Interview - Southwest Airlines, Facebook and Election
Spent some time recently talking with my friend Mike Iscovitz about Southwest Airlines building their own hub in Houston, Texas. While this may be a good thing in the long term for Southwest Airlines (LUV) in the near term airlines continue to struggle making money due to rising oil prices and an equal economy.
We, of course, also address Facebook. Here is an additional point that I did not get to cover in regard to Facebook. Congress, along with the regulators, is now looking into the issue of the Facebook offering to "get to the bottom of how investors lost money on the offering." This is an IPO and with it comes the "risk" of buying into it. There is NO GUARANTEE offered that just because it was Facebook, or any IPO for that matter, that it should go up in value.
IPO's are offerings of company stock at premium valuations — always. This is why private companies go public in order for the private shareholders to capitalize, at a maximum value, on the shares that they own in the company they have built. Furthermore, if this is such an "outrageous grievance" against investors who bought the stock then why is NO ONE investing congress over the public offering of General Motors which was IPO'd at $33 and is now trading close to $22.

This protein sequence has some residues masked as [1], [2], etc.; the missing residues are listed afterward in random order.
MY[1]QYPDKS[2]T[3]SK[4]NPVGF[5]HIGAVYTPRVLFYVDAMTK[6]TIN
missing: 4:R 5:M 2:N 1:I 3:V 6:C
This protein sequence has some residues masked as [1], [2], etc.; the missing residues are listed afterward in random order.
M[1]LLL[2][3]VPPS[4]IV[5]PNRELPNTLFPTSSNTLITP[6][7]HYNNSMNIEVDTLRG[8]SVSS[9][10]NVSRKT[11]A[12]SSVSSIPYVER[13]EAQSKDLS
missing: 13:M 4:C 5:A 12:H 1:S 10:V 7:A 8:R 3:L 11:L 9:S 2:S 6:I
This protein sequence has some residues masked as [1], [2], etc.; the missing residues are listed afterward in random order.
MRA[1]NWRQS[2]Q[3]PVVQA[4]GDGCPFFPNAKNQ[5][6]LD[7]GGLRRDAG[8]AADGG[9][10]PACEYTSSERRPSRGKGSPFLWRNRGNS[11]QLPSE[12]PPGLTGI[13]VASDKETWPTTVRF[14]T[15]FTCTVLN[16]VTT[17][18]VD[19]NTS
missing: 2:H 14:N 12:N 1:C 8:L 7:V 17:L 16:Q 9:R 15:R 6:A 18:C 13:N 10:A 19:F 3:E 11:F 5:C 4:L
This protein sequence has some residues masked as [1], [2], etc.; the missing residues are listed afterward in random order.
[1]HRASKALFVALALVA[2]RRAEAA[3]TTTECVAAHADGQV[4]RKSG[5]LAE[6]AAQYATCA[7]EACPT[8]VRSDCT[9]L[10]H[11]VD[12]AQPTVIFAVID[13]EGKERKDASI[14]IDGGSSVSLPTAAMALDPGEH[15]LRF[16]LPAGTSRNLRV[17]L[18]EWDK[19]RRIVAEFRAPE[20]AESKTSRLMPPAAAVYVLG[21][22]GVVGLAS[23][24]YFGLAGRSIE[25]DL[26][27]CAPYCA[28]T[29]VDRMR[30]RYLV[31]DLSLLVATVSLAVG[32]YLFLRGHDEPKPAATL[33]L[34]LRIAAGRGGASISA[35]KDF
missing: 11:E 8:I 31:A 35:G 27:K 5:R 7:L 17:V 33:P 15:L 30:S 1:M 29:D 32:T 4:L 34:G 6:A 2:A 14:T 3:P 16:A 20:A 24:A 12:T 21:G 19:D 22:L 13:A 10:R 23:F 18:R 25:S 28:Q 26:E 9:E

Where is the outrage, the investigations and lawsuits over that massive American taxpayer con job?
Also, the recent report by the CBO (Congressional Budget Office) and the potential impact of the "fiscal cliff" on the economy. The "fiscal cliff" is the simultaneous expiration of a multitude of tax credits and breaks at the end of 2012 including the Bush tax cut extensions, payroll tax cuts and more. The impact to the U.S. economy if all are allowed to expire is about a 4% hit to GDP. Given that the economy is currently growing at 2% the "fiscal cliff" would push the economy in recession.